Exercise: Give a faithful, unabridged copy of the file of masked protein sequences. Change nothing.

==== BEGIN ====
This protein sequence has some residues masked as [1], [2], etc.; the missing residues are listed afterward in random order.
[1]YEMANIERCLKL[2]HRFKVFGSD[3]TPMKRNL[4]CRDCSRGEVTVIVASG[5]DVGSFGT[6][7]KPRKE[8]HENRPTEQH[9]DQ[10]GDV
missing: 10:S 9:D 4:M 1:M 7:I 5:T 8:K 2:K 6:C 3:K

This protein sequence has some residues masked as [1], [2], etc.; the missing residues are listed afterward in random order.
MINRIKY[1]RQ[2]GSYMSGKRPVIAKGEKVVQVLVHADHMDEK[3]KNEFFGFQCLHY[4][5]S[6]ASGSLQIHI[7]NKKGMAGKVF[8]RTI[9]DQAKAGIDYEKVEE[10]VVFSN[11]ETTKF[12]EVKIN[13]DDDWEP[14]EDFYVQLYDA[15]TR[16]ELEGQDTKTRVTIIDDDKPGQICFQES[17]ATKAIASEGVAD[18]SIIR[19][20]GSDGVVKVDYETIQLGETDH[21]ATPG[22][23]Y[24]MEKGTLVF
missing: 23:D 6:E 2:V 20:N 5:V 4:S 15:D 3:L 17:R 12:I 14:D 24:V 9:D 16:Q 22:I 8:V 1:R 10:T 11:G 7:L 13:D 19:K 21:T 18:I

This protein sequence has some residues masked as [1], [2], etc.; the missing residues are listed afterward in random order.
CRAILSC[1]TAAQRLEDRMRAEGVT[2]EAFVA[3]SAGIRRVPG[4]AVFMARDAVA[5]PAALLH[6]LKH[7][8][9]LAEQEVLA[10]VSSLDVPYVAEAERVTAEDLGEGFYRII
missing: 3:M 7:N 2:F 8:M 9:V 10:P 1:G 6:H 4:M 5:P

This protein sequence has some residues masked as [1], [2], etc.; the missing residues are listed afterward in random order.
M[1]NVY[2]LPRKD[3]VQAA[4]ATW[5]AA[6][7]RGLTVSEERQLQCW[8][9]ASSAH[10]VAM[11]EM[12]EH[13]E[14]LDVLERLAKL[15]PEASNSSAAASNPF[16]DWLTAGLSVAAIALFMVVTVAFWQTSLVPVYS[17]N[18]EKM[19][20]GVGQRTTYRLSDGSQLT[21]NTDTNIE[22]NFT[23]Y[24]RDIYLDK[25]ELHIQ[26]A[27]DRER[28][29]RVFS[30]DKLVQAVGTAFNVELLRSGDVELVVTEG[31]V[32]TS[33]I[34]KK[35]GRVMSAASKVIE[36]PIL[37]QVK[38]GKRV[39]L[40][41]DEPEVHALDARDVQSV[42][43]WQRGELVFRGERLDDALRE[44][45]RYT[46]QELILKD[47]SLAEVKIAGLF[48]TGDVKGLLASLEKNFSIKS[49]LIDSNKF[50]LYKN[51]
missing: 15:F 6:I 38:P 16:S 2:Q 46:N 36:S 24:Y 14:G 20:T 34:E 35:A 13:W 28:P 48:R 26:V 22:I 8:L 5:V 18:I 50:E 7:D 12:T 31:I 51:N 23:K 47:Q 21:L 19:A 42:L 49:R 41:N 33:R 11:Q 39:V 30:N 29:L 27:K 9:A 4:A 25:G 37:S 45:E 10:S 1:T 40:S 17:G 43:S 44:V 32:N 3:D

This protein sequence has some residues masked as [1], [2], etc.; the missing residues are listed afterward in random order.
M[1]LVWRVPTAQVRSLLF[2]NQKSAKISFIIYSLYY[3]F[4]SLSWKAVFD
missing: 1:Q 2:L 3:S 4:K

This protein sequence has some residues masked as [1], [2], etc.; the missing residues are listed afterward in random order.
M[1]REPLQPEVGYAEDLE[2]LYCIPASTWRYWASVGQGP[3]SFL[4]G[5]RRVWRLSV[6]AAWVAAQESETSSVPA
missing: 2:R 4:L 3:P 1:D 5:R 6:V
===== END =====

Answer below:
This protein sequence has some residues masked as [1], [2], etc.; the missing residues are listed afterward in random order.
[1]YEMANIERCLKL[2]HRFKVFGSD[3]TPMKRNL[4]CRDCSRGEVTVIVASG[5]DVGSFGT[6][7]KPRKE[8]HENRPTEQH[9]DQ[10]GDV
missing: 10:S 9:D 4:M 1:M 7:I 5:T 8:K 2:K 6:C 3:K

This protein sequence has some residues masked as [1], [2], etc.; the missing residues are listed afterward in random order.
MINRIKY[1]RQ[2]GSYMSGKRPVIAKGEKVVQVLVHADHMDEK[3]KNEFFGFQCLHY[4][5]S[6]ASGSLQIHI[7]NKKGMAGKVF[8]RTI[9]DQAKAGIDYEKVEE[10]VVFSN[11]ETTKF[12]EVKIN[13]DDDWEP[14]EDFYVQLYDA[15]TR[16]ELEGQDTKTRVTIIDDDKPGQICFQES[17]ATKAIASEGVAD[18]SIIR[19][20]GSDGVVKVDYETIQLGETDH[21]ATPG[22][23]Y[24]MEKGTLVF
missing: 23:D 6:E 2:V 20:N 5:V 4:S 15:D 3:L 17:R 12:I 14:D 24:V 9:D 16:Q 22:I 8:V 1:R 10:T 11:G 7:L 13:D 19:K 21:T 18:I

This protein sequence has some residues masked as [1], [2], etc.; the missing residues are listed afterward in random order.
CRAILSC[1]TAAQRLEDRMRAEGVT[2]EAFVA[3]SAGIRRVPG[4]AVFMARDAVA[5]PAALLH[6]LKH[7][8][9]LAEQEVLA[10]VSSLDVPYVAEAERVTAEDLGEGFYRII
missing: 3:M 7:N 2:F 8:M 9:V 10:P 1:G 6:H 4:M 5:P

This protein sequence has some residues masked as [1], [2], etc.; the missing residues are listed afterward in random order.
M[1]NVY[2]LPRKD[3]VQAA[4]ATW[5]AA[6][7]RGLTVSEERQLQCW[8][9]ASSAH[10]VAM[11]EM[12]EH[13]E[14]LDVLERLAKL[15]PEASNSSAAASNPF[16]DWLTAGLSVAAIALFMVVTVAFWQTSLVPVYS[17]N[18]EKM[19][20]GVGQRTTYRLSDGSQLT[21]NTDTNIE[22]NFT[23]Y[24]RDIYLDK[25]ELHIQ[26]A[27]DRER[28][29]RVFS[30]DKLVQAVGTAFNVELLRSGDVELVVTEG[31]V[32]TS[33]I[34]KK[35]GRVMSAASKVIE[36]PIL[37]QVK[38]GKRV[39]L[40][41]DEPEVHALDARDVQSV[42][43]WQRGELVFRGERLDDALRE[44][45]RYT[46]QELILKD[47]SLAEVKIAGLF[48]TGDVKGLLASLEKNFSIKS[49]LIDSNKF[50]LYKN[51]
missing: 15:F 6:I 38:P 16:S 2:Q 46:N 36:S 24:Y 14:G 20:T 34:E 35:A 13:W 28:P 48:R 26:V 22:I 8:L 5:V 18:I 50:E 7:D 12:T 31:I 51:N 23:K 47:Q 21:L 19:A 42:L 49:R 41:N 33:R 11:Q 39:V 30:N 29:L 27:K 9:A 4:A 25:G 37:S 45:E 10:S 1:T 40:S 17:G 43:S 44:V 32:N 3:D

This protein sequence has some residues masked as [1], [2], etc.; the missing residues are listed afterward in random order.
M[1]LVWRVPTAQVRSLLF[2]NQKSAKISFIIYSLYY[3]F[4]SLSWKAVFD
missing: 1:Q 2:L 3:S 4:K

This protein sequence has some residues masked as [1], [2], etc.; the missing residues are listed afterward in random order.
M[1]REPLQPEVGYAEDLE[2]LYCIPASTWRYWASVGQGP[3]SFL[4]G[5]RRVWRLSV[6]AAWVAAQESETSSVPA
missing: 2:R 4:L 3:P 1:D 5:R 6:V